Indian government warns of rise in hate crimes, ‘anti-India activities’ in Canada

The Indian government says there is an increase in “hate crimes, sectarian violence and anti-Indian activities” in Canada and is warning Indian citizens in the country, including students, to be on the alert. sense.

Newsletter issued by India’s foreign ministry on Friday did not say what led to the warning. It said the ministry and Indian diplomats had brought several cases to the attention of Canadian authorities. It also said the alleged perpetrators had not yet been brought to justice.

Due to the increasing crime rate as described above, Indian citizens and students from India in Canada and those coming to Canada for tourism/education are advised to exercise caution. respectful and always alert.

The release also did not indicate any data or evidence of an increase in hate crimes.

CBC News has reached out to India’s Ministry of External Affairs for more details but has not yet received a response. Several Canadian federal government agencies also did not respond to CBC’s questions.

Earlier this week, Sikh organizers held the referendum in Brampton, Ont. on whether there should be an independent Sikh state in northern India called Khalistan.

Supporters of Khalistan seek to establish a Sikh homeland in the Punjab region of India. Activities of the Movement in Canada caused tension between the Canadian and Indian governmentsand also within the Liberal caucus.

Captain Amarinder Singh, former chief minister of Punjab, even accused Senior ministers in the Trudeau government sympathize with the movement – accusations they have denied.

The advice came a day after an Indian government official condemn the Brampton vote in a press conference.

Arindam Bagchi, a spokesman for India’s foreign ministry, called it an “irrational exercise” and said it was organized by “radical and radical elements.”

Bagchi added that the matter was brought to the Canadian government through diplomatic channels.

“The Canadian government has reiterated that it respects India’s sovereignty and territorial integrity, and it will not recognize the so-called referendum,” Bagchi said.

Statistics Canada said in a report earlier this year that there were 119 police-reported hate crimes in Canada targeting South Asians in 2020 – an increase of 38 from 2019.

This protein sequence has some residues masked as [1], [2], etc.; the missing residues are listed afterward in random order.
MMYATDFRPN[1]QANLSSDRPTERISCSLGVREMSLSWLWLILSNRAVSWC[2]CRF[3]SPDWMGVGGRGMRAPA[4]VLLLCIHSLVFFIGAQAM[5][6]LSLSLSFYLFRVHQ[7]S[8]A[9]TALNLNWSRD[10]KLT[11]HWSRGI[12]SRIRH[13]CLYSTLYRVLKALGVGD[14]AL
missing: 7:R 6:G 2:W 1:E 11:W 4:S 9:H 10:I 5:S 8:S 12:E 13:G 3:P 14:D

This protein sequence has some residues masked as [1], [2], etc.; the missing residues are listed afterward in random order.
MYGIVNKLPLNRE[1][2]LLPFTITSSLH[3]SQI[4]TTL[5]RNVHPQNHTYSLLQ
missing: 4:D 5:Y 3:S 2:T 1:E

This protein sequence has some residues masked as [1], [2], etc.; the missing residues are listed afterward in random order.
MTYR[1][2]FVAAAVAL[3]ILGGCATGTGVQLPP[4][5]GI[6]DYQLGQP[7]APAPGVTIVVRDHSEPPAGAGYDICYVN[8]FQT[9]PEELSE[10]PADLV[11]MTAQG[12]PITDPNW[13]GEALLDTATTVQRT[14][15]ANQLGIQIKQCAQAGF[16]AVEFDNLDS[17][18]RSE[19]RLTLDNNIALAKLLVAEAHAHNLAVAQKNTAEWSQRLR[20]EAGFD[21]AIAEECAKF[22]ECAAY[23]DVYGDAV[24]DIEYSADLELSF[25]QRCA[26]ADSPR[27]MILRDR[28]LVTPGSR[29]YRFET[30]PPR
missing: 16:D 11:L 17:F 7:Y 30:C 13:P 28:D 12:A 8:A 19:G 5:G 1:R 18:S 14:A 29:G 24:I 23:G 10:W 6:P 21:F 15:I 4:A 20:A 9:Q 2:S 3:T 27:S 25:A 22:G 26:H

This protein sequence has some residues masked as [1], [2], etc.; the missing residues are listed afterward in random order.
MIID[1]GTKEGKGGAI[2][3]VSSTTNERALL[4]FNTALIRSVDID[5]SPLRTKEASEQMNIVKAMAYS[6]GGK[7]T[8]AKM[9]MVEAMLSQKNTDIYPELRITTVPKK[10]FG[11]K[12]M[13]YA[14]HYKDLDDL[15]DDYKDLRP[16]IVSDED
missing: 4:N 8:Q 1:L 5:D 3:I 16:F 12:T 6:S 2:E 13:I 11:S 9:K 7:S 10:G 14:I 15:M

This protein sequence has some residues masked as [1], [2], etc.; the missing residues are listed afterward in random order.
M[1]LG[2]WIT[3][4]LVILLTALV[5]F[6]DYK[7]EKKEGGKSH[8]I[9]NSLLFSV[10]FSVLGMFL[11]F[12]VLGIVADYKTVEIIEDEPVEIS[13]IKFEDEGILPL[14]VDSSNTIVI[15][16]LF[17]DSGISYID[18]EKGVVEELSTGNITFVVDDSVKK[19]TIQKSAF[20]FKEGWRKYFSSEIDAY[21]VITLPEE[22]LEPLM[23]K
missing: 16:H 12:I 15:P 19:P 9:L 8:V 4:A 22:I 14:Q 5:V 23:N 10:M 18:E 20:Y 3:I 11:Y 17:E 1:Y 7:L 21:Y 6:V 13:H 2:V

Police investigating vandalism

Earlier this week, a Hindu temple in Toronto was destroyed with the word “Khalistan” as well as “Death to India” in Urdu.

A Toronto Police spokesman told CBC News on Friday that the investigation is ongoing and that they have not identified a suspect.

A spokesperson said: “The Hate Crimes Unit did not notice a noticeable trend in hate crimes against people of Indian/South Asian descent.

“We understand that hate crime misreporting is a challenge and the numbers reported may not accurately reflect what is happening in our city.”

In July, Vandals deface a statue of Indian civil rights activist Mahatma Gandhi in Richmond Hill – again, with the word “Khalistan.” York-area police said they were investigating the vandalism as a hate crime.

A spokesman for York police told CBC News on Friday that they have yet to identify any suspects.

Claims are threats, experts say

Chinnaiah Jangam, an associate professor of history at Carleton University specializing in South Asia, said the threat to Indian citizens alleged in the advisory was exaggerated.

“Despite an affirmative right-wing extremism [itself in Canada]”I don’t think there is any threat to any of the minorities here,” Jangam told CBC News.

He said the target audience of the advice may not be Indian citizens in Canada but supporters of the ruling Hindu nationalist Bharatiya Janata Party (BJP) and its leader, the Prime Minister of India. Narendra Modi – as well as BJP and Modi critics abroad.

“Most importantly, the issue of the statement has domestic implications in Indian politics,” Jangam said.

“It is for consumption [Modi’s] own voting facility in India, and also basically to prevent any kind of dissent towards India in North America. “

Chinnaiah Jangam, professor of history at Carleton University, said the Indian government’s advice could be an attempt to discourage parts of the Indian community from criticizing Hindu nationalism. (लैरी / )

Jangam reported being the target of harassment and intimidation about his criticism of the Modi government and the BJP.

Tensions between local Hindus and Muslims in Leicester, UK, turned into unrest last week. BBC reports that the authorities have arrested 47 people related to the incident.

Jangam said Indian government officials may be reacting to the events in Leicester by seeking to stem criticism of the Indian government’s treatment of minorities.

“They’re preparing some kind of ground,” he said. “It’s very concerning.”

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